ECW Hardcore Revolution

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ECW Hardcore Revolution
Ecw hardcore revolution.jpg
Developer(s) Acclaim Studios Salt Lake City
Publisher(s) Acclaim Entertainment
Platform(s) Nintendo 64, PlayStation, Dreamcast, Game Boy Color
Release Nintendo 64[1]
  • NA: January 31, 2000
  • EU: March 3, 2000
PlayStation[2]
  • NA: February 17, 2000
  • EU: 2000
Game Boy Color[3]
  • NA: February 28, 2000
  • EU: 2000
Dreamcast[4]
  • NA: February 29, 2000
  • EU: March 17, 2000
Genre(s) Fighting
Mode(s) Single-player, multiplayer

ECW Hardcore Revolution is a professional wrestling video game released by Acclaim Entertainment, based on the professional wrestling promotion Extreme Championship Wrestling (ECW). The game was released for the Nintendo 64, PlayStation, Game Boy Color and Dreamcast. It was the first wrestling game to be based on ECW, as well as the first professional wrestling game to receive a Mature rating from the ESRB, although the Game Boy Color version was rated Everyone. Acclaim followed this title with the release of a sequel, ECW Anarchy Rulz, six months after this game was released.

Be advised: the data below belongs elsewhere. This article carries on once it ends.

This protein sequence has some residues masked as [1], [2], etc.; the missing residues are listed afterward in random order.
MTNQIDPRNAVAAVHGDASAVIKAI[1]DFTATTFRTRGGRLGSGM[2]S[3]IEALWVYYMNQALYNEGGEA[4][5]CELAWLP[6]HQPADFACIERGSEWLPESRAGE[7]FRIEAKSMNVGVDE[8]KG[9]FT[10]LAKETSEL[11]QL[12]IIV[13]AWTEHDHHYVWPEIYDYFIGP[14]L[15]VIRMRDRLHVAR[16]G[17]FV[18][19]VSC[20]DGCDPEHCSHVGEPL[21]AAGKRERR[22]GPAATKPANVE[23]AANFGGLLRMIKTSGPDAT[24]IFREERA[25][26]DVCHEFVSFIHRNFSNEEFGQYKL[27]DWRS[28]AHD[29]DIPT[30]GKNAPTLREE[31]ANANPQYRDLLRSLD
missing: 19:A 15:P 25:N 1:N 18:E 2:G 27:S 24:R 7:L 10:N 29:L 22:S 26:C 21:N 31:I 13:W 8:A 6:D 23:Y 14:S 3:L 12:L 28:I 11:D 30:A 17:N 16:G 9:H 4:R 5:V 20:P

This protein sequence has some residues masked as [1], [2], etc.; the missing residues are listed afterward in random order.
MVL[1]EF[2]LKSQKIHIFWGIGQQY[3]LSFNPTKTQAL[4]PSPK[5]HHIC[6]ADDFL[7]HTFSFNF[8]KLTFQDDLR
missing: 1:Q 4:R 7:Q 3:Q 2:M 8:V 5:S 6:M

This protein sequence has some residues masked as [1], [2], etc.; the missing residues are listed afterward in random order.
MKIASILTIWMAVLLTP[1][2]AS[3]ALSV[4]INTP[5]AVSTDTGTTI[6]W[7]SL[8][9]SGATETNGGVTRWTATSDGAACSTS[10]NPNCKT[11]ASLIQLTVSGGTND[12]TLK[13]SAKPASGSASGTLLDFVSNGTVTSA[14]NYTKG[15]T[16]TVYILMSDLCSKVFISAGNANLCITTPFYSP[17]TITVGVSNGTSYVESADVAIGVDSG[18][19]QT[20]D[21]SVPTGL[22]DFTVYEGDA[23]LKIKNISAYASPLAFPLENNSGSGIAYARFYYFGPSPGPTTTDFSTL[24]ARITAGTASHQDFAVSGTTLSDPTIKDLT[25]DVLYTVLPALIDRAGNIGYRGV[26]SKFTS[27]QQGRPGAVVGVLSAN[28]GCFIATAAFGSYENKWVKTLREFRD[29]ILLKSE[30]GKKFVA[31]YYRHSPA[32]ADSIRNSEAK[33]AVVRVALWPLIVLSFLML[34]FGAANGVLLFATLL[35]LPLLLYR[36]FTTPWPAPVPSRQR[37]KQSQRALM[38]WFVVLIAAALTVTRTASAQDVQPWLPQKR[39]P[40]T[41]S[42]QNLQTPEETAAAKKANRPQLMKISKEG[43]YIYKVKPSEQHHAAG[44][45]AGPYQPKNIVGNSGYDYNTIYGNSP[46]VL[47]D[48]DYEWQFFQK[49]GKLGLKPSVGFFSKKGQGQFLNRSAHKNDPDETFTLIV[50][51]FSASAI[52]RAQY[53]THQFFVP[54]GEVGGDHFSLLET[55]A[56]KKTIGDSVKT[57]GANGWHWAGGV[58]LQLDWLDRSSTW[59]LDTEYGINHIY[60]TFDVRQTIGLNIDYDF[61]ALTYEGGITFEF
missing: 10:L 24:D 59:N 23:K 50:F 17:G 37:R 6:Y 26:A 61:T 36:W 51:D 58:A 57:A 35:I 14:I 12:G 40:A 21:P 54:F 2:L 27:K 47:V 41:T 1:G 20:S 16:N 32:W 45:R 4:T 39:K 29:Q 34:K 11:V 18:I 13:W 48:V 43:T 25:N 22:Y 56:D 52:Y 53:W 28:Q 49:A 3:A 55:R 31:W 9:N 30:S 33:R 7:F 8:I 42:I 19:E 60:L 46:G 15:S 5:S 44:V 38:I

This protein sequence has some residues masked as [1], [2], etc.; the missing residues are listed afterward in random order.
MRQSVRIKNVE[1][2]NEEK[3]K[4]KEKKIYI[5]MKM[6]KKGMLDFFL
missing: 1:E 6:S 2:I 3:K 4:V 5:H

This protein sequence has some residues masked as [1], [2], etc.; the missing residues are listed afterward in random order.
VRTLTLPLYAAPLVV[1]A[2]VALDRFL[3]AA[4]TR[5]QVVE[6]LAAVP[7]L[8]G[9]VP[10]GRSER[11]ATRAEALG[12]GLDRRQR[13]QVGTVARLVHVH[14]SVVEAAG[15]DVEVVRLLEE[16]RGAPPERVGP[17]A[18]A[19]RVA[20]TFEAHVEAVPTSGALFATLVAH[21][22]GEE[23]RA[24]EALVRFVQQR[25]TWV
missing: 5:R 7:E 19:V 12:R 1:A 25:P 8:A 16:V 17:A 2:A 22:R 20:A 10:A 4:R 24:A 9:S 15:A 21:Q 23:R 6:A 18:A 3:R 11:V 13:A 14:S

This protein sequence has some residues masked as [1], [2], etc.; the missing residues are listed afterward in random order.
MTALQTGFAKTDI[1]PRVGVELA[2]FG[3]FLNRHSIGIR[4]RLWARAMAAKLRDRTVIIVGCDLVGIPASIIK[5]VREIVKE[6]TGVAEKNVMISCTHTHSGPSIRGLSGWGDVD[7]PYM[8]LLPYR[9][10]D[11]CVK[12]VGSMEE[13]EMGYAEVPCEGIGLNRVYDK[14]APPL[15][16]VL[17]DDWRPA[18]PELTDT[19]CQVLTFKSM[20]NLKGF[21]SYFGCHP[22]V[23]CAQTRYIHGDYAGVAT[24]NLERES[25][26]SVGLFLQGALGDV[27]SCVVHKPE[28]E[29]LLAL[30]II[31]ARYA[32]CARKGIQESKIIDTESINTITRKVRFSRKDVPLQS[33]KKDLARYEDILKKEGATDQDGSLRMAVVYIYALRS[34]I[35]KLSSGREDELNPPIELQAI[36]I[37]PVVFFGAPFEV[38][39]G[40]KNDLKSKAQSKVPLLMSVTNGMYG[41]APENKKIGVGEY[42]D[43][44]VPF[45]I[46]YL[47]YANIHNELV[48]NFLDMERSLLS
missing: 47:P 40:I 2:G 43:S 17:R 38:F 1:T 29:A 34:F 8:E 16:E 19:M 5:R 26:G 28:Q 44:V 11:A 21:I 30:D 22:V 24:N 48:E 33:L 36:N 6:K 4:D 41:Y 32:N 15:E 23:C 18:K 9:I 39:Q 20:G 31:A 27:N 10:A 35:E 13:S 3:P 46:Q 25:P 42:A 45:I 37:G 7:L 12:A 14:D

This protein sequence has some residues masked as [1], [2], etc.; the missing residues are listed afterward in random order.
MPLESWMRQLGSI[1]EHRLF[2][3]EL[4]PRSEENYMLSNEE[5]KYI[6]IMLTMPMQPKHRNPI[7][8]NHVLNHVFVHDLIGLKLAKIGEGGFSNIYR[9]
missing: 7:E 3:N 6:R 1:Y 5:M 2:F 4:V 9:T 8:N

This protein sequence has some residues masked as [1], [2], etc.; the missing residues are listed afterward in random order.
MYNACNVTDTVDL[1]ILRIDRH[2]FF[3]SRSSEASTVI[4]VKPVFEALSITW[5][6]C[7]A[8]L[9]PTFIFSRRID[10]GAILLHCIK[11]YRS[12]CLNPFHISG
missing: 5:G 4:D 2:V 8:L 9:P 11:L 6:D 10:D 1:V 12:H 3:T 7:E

Gameplay[edit]

Gameplay to ECW Hardcore Revolution is identical to WWF Attitude. Much of the content was the same, but elements were changed to replace WWE owned material with Extreme Championship Wrestling material. The similarities are so strong that match rules from WWF Attitude are retained. Some matches could be won or lost via a ring-out count or disqualification, which does not happen in ECW.

All of the characters were performers and staff members involved with ECW during the game's production. Some personalities who left the company during production were left in as unlockable characters. Some of the "jobber" characters are based on Acclaim staff, or are completely fictional creations.

In Season mode, a fictional Acclaim Championship becomes the first title that the player's character competes for. This is due to ECW only having 3 championships, where as 4 were available in WWF Attitude.

The game does feature a few unique moves, but many are actually duplicates of moves that are also available in the game. For example, Danny Doring's finisher "Whambam Thankyou Mam" is identical to "Double Arm DDT".

One of the game's unique features is match commentary by Joey Styles. This is one of the very few wrestling based video games to use just one commentator.

Match Types[edit]

Most of the matches in the game have been repeated from WWF Attitude, with many having name changes.

Basic Match Types[edit]

  • VS – A simple match between two opponents.
  • Lumberjack – A ‘VS’ match where two “lumberjacks” attack players who leave the ring. The lumberjacks have unlimited health, but they can’t win or enter the ring.
  • VS* – Player One must defeat 4 opponents, one after the other. However, other participants only need to defeat Player One to win.
  • 1 on 2 – Two participants must work together to beat one mutual opponent. The disadvantaged player can beat either opponent to win.